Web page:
Keep us updated!!
    08-08-2008, 01:05 PM
Goundwork goundwork and MORE groundwork

Sounds to me he is less wild and more dominant. I'd start doing some of the Parelli Seven Games. My horse was dominant and that helped him realize I am the lead/dominant horse, not him.

The Seven Games

1) The Friendly Game....being able to toss the string on the carrot stick (kinda like a lunge whip but NOT the same thing) on every part of the horses body without them thinking you are going to hurt him. Then start intruducing other things like plastic bags, and so on

2) Porcupine Game.....being able to slightly touch the hindquarters and being able to have the horse turn on the forehand and move from your way....same with the front...being able to touch the neck/face and have the horse turn on haunches and move out of your way

3) Driving Game....almost the same as #2, but you aren't touching the horse. Be able to back your horse up, turn, and so on with NO contact whatso ever

4) Yo-Yo Game....being able to back your horse up by simple wiggling a finger and then be able to bring the horse back to you

5) Circling Game....being able to "lunge" your horse (using the word lunge as an example but it isn't really lunging) around you in a circle (on a line or even without one) without you moving at all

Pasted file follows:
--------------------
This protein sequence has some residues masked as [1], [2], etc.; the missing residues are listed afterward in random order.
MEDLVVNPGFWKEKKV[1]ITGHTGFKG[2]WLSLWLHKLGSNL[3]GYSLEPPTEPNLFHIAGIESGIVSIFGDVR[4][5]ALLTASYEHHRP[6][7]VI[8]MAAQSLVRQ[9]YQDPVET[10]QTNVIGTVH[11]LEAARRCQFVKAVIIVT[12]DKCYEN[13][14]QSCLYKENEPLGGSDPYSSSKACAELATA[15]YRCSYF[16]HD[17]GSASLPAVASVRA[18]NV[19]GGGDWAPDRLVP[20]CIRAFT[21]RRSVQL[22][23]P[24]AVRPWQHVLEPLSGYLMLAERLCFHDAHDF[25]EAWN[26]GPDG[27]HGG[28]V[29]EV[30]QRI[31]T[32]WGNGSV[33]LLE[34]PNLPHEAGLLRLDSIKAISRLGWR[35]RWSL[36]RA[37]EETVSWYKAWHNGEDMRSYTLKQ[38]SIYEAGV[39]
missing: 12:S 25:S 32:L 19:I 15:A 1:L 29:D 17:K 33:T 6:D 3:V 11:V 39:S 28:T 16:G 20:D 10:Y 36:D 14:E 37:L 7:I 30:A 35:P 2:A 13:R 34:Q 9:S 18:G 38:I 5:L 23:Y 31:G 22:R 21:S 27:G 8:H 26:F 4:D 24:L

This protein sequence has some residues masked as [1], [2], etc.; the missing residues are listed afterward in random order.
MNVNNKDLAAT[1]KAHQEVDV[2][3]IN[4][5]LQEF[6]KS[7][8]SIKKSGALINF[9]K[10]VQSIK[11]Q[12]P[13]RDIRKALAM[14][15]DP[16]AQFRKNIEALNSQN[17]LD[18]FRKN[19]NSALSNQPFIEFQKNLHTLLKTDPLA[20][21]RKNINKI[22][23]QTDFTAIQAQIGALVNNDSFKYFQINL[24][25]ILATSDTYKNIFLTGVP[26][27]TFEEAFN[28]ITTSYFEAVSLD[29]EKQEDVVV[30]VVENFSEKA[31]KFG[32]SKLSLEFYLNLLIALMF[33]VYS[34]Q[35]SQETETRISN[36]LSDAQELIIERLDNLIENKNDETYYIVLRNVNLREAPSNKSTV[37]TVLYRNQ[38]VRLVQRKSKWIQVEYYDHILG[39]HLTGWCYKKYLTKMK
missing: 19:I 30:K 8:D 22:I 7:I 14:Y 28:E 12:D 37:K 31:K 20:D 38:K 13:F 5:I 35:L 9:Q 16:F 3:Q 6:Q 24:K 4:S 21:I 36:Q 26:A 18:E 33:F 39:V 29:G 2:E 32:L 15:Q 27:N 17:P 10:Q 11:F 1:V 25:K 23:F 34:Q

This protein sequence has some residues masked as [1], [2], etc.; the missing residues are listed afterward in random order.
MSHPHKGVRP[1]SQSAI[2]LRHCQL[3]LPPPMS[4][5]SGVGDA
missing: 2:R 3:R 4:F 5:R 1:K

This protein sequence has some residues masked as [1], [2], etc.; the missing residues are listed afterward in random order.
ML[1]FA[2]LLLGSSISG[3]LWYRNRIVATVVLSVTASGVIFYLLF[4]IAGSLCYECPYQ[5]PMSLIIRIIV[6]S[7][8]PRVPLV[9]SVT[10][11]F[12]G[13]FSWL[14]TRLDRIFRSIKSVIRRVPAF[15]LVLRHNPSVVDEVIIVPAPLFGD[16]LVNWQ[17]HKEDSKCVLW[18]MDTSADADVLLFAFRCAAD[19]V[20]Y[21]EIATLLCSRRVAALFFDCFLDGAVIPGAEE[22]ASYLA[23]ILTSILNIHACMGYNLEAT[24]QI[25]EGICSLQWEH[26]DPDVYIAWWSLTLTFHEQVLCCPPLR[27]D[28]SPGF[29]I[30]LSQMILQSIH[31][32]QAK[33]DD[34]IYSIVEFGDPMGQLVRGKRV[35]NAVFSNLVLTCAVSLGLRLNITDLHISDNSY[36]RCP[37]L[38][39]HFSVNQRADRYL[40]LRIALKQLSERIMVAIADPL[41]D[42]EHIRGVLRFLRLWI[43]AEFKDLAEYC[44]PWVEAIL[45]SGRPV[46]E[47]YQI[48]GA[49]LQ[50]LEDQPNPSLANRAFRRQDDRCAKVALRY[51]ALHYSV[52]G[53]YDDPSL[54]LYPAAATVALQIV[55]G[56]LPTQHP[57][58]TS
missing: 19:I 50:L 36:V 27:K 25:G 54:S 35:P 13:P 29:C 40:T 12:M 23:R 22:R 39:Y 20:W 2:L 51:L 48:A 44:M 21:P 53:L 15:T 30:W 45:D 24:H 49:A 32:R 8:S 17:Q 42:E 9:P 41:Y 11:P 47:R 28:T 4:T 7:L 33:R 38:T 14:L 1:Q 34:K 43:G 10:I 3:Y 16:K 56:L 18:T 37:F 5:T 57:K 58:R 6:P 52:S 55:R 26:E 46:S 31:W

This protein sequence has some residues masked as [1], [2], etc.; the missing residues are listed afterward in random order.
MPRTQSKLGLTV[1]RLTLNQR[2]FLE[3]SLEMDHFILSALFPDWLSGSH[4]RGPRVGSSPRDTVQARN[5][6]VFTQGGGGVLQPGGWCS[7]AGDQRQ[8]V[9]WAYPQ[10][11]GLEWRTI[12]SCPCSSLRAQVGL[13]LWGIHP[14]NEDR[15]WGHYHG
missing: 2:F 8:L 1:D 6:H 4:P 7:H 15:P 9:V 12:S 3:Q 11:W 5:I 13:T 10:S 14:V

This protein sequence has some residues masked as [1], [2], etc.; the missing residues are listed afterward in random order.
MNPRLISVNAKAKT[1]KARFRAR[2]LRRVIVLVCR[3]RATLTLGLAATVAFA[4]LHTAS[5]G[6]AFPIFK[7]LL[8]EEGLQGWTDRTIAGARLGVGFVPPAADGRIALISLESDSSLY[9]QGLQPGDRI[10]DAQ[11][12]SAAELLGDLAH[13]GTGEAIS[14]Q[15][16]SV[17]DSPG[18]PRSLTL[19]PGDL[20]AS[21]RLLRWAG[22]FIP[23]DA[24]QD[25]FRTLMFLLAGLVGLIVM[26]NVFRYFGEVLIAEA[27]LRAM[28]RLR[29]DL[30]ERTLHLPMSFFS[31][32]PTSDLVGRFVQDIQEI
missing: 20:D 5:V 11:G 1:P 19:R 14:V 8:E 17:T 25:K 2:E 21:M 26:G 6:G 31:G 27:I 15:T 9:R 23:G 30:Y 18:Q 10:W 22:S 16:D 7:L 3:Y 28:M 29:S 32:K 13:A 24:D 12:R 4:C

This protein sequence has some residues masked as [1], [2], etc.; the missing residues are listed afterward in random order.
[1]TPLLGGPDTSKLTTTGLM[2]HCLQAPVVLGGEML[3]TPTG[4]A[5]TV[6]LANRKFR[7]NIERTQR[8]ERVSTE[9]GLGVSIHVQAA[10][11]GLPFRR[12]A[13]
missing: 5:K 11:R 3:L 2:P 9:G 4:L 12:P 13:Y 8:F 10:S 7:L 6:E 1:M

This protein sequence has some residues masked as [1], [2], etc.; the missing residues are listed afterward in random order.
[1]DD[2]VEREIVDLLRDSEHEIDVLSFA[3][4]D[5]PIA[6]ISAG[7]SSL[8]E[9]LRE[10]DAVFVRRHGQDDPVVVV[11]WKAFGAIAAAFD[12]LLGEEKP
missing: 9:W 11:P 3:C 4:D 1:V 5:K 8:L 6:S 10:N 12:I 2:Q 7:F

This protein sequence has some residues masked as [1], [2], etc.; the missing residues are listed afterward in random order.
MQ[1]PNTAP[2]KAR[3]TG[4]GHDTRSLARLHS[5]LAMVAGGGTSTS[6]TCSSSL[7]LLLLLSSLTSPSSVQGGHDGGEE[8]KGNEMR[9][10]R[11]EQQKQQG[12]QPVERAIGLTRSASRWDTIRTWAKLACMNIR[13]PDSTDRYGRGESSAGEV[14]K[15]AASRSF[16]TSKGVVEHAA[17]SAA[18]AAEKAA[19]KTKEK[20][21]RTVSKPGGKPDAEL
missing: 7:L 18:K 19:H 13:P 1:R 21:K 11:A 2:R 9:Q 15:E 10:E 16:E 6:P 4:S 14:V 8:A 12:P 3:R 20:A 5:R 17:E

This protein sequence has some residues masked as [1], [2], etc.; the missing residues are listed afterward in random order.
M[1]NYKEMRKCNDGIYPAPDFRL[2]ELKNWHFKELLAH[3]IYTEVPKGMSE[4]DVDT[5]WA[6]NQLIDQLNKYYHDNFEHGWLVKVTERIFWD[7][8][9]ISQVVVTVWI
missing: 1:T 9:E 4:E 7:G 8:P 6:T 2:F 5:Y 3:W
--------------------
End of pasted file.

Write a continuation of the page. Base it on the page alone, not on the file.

6) Side-ways Game....being able to make your horse go sideways by motioning with your hands (no touching)

7) Squeeze Game....being able to take the horse between you an an object without going behind your back.

If you can master the first 4 games you can do all of them for the last 3 is just take offs of the first 3-4. Those games have improved Sonny's behaviour soo much. He listens sooo much better and just wants to be with me and make me proud of him.

If you want more information about the 7 games drop me a message...I'm not going to go through all the details in here cause it would take too much room and I doubt everyone wants to read it (or even cares for Parelli)

But defiantely just work on groundwork in a roundpen or someplace that isn't too big.
    08-08-2008, 01:14 PM